Tuesday, June 5, 2012

Romney's Pick for Vice President? Part III

In Part II, we discussed the possibility of Rob Portman being chosen as Mitt Romney's VP. The conventional wisdom is that Portman would be a "less risky" option, and that Romney hopes to avoid a repeat of the Sarah Palin debacle. But as we explained, none of Romney's choices carry similar risks to Palin--because they will all be fully vetted and have all participated in numerous televised interviews. But what are the potential upsides and downsides to potential VPs like Marco Rubio and Chris Christie, and what other options are available?

According to the Intrade odds on vice presidential nominees, the next most likely option after Portman is U.S. Senator Marco Rubio from Florida. Rubio served in Florida government for a little over a decade, rising to the office of Speaker of the Florida House of Representatives. In 2010, he ran for the U.S. Senate against the Republican governor, Charlie Crist. Rubio was viewed as the Tea Party challenger in the race, and he won overwhelmingly.

There are a number of reasons why Rubio is presumed to be high on Romney's list of potential VPs. First, Rubio would be the first Hispanic ever to be on a major party presidential ticket. The question of what effect this would have on the Hispanic vote in the general election is very controversial (and very important), and will be addressed in a future post. For now it's enough to say that Rubio would help Romney's ticket appeal to the Hispanic vote, a demographic where Romney is currently weak.

Rubio is from Florida, the nation's largest swing state. Unlike Romney, Rubio represents the conservative or Tea Party wing of the Republican Party. At age 41, Rubio belongs to a younger generation of Republicans, while Romney would return the presidency to the first wave of Baby Boomers. And while Romney was raised in a wealthy background, Rubio has working class roots.

In all of these important ways, Rubio would balance the ticket. The downside to Rubio is that he has only been a U.S. Senator for about a year and a half. According to conventional wisdom, Rubio's inexperience will undermine Romney's central theme, which is that Barack Obama had too little understanding of the economy before rising to the presidency. To be sure, this is Rubio's biggest weakness; if Rubio had been elected to his current office a few years ago, he would be guaranteed the VP position.

On the other hand, Rubio was in an important office in Florida prior to his being a U.S. Senator. And Rubio's intelligence, along with his strength in interviews and debates, will greatly--or entirely--offset his lack of experience, even if it doesn't stop Obama's attacks. Indeed, if the Obama campaign overreaches by comparing Rubio to Palin, it may backfire terribly, offending many Hispanic voters. In addition, Rubio's youth helps reinforce the idea that Romney will take the country in a new direction, rather than being a return to the days of George W. Bush.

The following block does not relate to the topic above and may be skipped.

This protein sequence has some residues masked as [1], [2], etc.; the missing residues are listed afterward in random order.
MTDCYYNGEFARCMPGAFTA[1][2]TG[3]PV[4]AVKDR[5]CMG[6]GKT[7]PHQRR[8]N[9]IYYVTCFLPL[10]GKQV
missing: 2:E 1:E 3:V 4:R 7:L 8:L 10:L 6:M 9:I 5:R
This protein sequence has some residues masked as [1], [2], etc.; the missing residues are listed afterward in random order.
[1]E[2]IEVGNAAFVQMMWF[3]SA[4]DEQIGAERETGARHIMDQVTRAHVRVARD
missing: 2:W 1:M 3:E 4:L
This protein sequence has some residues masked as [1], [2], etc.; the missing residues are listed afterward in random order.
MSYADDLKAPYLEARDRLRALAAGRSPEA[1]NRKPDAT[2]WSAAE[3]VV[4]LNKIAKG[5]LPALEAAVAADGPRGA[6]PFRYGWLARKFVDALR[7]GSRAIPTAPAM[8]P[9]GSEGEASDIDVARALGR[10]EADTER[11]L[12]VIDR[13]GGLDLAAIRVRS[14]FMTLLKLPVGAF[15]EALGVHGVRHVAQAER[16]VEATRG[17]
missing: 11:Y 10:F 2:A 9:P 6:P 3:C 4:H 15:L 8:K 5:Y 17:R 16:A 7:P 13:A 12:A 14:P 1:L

What about Chris Christie? Christie served as Attorney General for the District of New Jersey during the 2000s, until he was elected New Jersey Governor in 2009. Christie considered running for president in 2012, but he had been governor just a bit too briefly. Though somewhat new to the national scene, Christie would not be vulnerable to claims that he lacks experience; he is several years older than Rubio and has accomplished much during his two and a half years as governor.

On the surface, Christie does not appear well-positioned to balance Romney's ticket. They are both from the Northeast; there is little hope of bringing many Northeastern states into the Republican fold. Though considered more conservative than Romney, Christie does not represent the Tea Party wing of the party in the same way that Rubio or a traditional conservative would. The fact that Christie is from the Northeast tends to amplify conservatives' concerns. And, of course, Christie is another white male.

Upon closer examination, there is a case to be made that Christie would balance the ticket. While Romney exudes wealth and privilege, Christie appeals to the common man. In New Jersey, Christie has been unusually effective in winning over working class voters--essentially the "Reagan Democrats" that Romney had trouble with during the Republican primary. Christie has unique rhetorical gifts. Unlike Romney, he is charismatic and adept at talking tough while sounding reasonable enough to persuade. Christie's aggressiveness on particular issues (taxes, spending, teachers' unions) has gone a long way toward persuading conservatives that he is one of them. Like Rubio, Christie represents a new direction and a genuine effort toward limiting the size of government.

There are a number of other potential VPs Romney could pick. If Romney is inclined to pick someone who is not a white man, it's likely that his options are "preempted" by Rubio. For example, the 2010 midterm saw the election of several women and minorities, but they would be vulnerable to the same criticism about inexperience, while lacking Rubio's strengths. Louisiana governor Bobby Jindal has a bit more experience, but is also young. An Indian-American, Jindal wouldn't appeal to an extra ethnic group with many votes; he is not nearly as effective a communicator as Rubio. (Jindal also endorsed Rick Perry for president.)

Finally, Romney could go with "none of the above," picking someone at the top of nobody's list. But Portman, Rubio, and Christie each make sense from different perspectives. In Elephant Watcher's view, either Rubio or Christie would help boost the Republican ticket in 2012, while Portman would do it some harm.